Last week Illinois lawmakers finally came to an agreement over the long awaited — and much debated — concealed carry legislation. But just as lawmakers and residents were starting to see the light at the end of the tunnel, Illinois Attorney General Lisa Madigan filed a request with the federal appeals court to extend the deadline in which Gov. Pat Quinn has to sign the bill into law.
After Illinois’ outright ban of concealed carry was determined to be unconstitutional, the 7th U.S. Circuit Court of Appeals gave the state lawmakers until June 9 to agree on legislation allowing residents some form of conceal carry.
While they beat the deadline, coming to an agreement last week, the Court of Appeals has now given the state and extra 30 days before requiring the outright ban to be lifted, according to the Chicago Sun-Times. However, the court also said that it would not grant another extension past this one.
Madigan argued that the governor should have more time to review the bill before signing it. “The request for an additional 30 days would allow the governor a reasonable amount of time to fulfill his state constitutional duties,” she said in a statement.
The Illinois state constitution gives Quinn 60 days from the time a bill is presented to him before it automatically becomes state law. However, the federal mandate required the bill to be signed by Sunday. With the 30-day extension, the governor now has until July 9 to sign the bill into law.
Quinn refused to offer any comments on whether or not he plans to sign the bill or even if he supported or opposed any parts of the bill. However, Sen. Gary Forby, who sponsored the bill in the Senate, stated that there are enough votes to override any changes that Quinn would make to the proposed legislation.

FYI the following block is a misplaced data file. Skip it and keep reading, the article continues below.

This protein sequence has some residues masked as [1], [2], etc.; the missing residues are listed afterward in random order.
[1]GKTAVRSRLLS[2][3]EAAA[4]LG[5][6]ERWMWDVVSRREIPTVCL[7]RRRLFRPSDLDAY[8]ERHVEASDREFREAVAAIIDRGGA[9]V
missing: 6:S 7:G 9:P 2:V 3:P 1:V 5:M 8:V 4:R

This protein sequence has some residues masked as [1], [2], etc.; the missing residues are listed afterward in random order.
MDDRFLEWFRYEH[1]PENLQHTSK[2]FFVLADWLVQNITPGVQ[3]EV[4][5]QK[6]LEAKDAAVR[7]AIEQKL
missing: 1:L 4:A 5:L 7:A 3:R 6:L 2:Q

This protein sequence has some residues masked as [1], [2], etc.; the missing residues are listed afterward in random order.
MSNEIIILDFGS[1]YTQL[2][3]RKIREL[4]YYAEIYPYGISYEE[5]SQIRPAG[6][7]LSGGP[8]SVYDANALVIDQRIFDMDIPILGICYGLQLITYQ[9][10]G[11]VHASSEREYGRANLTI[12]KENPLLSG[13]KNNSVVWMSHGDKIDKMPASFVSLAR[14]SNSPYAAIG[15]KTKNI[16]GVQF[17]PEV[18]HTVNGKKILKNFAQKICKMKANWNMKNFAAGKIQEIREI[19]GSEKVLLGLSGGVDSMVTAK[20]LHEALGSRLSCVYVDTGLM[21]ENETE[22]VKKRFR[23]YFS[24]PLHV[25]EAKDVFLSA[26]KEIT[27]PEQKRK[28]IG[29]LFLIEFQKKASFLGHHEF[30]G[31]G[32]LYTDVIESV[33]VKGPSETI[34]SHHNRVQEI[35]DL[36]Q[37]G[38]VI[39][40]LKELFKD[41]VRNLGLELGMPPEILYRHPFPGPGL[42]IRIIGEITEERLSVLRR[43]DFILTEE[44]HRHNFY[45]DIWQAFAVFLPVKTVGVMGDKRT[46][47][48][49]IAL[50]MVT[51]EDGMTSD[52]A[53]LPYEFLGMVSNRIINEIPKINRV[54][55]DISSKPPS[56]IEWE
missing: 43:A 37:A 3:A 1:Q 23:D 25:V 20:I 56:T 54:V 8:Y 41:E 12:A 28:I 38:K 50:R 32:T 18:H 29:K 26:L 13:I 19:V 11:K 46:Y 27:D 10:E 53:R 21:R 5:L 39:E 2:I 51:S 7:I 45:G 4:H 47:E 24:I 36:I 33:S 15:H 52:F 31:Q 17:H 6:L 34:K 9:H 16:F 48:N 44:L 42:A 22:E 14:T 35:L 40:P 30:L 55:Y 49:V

“His games are not going to work. He needs to work on a pension reform bill and leave the gun bill alone. He just needs to do his job,” Forby said.
The courts required Illinois lawmakers to create a new gun law that would allow residents the option of carrying firearms while still imposing “reasonable limitations, consistent with the public safety and the Second Amendment.”
The new law waiting to be signed by the governor has several requirements for being issued a concealed carry license in the state. The requirements include possessing a valid Firearm Owners Identification card, being at least 21 years of age, no convictions of violent misdemeanors within the last five years, and no more than two DUI convictions in the last five years. Applicants must also complete 16 hours of firearms training, the most required by any state, in addition to fingerprinting, a background check, and paying a $150 fee. Licenses will be valid for five years.
Even with a valid CCL, there are still many places that the state will restrict the carrying of firearms, including schools, day-cares, colleges and universities, parks (excluding bike paths or trails), playgrounds, libraries, museums, zoos, government buildings, correctional facilities, medical facilities, bars, casinos, race tracks, stadiums, public transportation, public gatherings, and special events where alcohol is served, in addition to all places already prohibited by federal law.